Exactly the same technology is used, but instead of applying a current, or electricity, to the magnets turning the motor, which in turn drives the gearbox and the wheels, the rolling wheels and gearbox of the car now drive the motor and the system harvests electricity rather than using it. In motor racing circles the power regeneration process is known as ‘regen’ and just like the alternator on your road car, it generates energy to put back into the battery. So you press the accelerator and it switches on the current to the motor. The more throttle, the more current and therefore the more torque or drive produced.
Lift off the pedal as you approach a corner, the current’s switched off and the car’s now coasting, turning the motor into a generator, a bit like a dynamo on the back wheel of a pushbike powering its lights. This process begins to slow the car instantly, like an engine brake and much more aggressively than a bicycle’s dynamo, as the kinetic energy of the car’s rolling movement is turned rapidly, through resistance inside the motor, into electrical energy and fed back into the battery.
Formula E needed a fairly specific type of motor for its SRT_01E single-seater car when the idea was conceptualised. One that could deliver exciting speed and efficiency, be reliable under racing conditions and be consistent in its power delivery, as well as being small enough and light enough to fit into the tight constraints of a racing car. Like Formula E itself, it needed to be something ground-breaking and at the very leading edge of technology.
Let’s take a look at what they came up with…
The electric motor in question is an impressive piece of kit. It’s been designed and developed by a company with a formidable set of credentials in motorsport and one that I happen to know well.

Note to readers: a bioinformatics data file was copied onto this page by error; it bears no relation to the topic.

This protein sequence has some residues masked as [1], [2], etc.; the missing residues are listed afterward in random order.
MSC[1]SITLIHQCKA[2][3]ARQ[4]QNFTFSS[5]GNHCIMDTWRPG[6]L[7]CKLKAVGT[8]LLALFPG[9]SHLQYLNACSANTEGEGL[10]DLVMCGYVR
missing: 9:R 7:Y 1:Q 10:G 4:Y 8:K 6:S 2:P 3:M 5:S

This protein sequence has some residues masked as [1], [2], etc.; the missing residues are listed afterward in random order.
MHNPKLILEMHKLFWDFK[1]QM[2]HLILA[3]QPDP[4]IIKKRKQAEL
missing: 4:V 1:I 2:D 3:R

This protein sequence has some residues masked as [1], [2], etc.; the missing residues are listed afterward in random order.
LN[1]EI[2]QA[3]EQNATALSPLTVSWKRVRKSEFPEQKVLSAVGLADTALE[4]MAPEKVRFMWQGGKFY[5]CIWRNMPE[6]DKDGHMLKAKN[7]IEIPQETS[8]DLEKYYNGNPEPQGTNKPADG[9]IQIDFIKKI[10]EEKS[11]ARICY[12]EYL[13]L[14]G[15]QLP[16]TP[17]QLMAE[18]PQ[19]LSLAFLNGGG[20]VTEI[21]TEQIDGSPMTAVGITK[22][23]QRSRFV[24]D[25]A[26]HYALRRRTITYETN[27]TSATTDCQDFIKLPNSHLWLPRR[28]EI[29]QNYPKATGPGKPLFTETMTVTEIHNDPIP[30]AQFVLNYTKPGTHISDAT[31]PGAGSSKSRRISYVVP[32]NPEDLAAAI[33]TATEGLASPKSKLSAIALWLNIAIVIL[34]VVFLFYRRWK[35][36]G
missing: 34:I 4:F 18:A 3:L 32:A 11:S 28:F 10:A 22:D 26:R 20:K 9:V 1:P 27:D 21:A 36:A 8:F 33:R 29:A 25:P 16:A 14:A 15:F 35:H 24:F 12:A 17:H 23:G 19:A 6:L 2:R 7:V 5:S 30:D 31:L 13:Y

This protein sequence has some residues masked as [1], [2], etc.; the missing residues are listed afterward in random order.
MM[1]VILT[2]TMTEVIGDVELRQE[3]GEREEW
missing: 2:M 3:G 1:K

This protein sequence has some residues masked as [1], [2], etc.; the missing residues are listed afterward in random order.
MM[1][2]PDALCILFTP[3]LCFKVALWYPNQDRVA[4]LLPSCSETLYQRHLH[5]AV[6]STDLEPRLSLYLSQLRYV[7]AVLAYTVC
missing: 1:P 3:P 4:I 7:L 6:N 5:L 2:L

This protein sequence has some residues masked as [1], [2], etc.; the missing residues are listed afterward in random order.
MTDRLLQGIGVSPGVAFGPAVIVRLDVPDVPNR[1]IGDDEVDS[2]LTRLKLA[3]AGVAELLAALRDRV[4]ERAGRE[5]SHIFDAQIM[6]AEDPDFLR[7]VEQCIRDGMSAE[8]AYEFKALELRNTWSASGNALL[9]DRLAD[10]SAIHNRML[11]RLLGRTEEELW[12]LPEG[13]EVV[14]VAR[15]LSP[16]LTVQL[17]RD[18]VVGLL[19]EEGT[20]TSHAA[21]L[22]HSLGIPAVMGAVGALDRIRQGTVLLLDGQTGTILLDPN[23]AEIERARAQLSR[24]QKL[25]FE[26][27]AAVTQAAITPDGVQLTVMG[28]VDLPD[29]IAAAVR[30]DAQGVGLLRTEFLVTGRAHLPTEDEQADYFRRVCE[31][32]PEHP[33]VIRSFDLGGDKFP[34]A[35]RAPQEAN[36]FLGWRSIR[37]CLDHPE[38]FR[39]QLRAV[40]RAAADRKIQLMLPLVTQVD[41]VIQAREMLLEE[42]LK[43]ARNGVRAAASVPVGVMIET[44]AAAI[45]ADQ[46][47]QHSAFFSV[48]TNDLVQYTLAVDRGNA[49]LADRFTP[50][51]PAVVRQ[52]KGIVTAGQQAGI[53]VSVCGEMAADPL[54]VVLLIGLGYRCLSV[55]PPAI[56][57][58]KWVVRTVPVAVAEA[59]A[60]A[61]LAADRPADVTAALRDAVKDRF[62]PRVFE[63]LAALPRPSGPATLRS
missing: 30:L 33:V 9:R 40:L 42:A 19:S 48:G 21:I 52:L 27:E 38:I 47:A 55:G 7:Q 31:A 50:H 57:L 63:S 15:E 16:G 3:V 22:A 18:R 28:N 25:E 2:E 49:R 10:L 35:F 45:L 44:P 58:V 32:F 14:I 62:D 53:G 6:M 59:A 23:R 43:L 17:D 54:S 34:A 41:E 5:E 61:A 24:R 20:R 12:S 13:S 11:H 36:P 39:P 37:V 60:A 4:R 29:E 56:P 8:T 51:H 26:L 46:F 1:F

I recently went back to the familiar surroundings of the McLaren Technology Centre, to talk to a man who knows more than most about this very subject.
Peter van Manen is the Vice President of McLaren Applied Technologies – the arm of the McLaren Group that takes knowledge gained through their F1 and road car programmes and uses it to pioneering effect across other businesses and industries. He’s also the man charged with overseeing the company’s significant involvement in the FIA Formula E Championship.
The electric motor, or eMotor as it’s known, along with its separate electronic control unit, are components originally created for the awe-inspiring McLaren P1 supercar. The P1 uses the eMotor as part of its hybrid system alongside a powerful internal combustion engine, but in the Spark-Renault Formula E car it’s the sole means of propulsion, meaning the demands on the unit are considerably different.
Van Manen reveals: “We started developing electric motors and controllers several years ago because we couldn’t find anything in the marketplace which was small enough and powerful enough for what we wanted to achieve in the McLaren P1.”
To put that into perspective, “you’re getting around about 5kW/kg from this motor, and that’s more than double the sorts of power densities you see in most automotive electric motors”. Hence a powerful motor with a very modest size and weight.
At about the same time as McLaren was heading towards production with their new electric motors, Formula E was being brought to life. The two got together and the beginnings of a visionary and productive relationship were formed.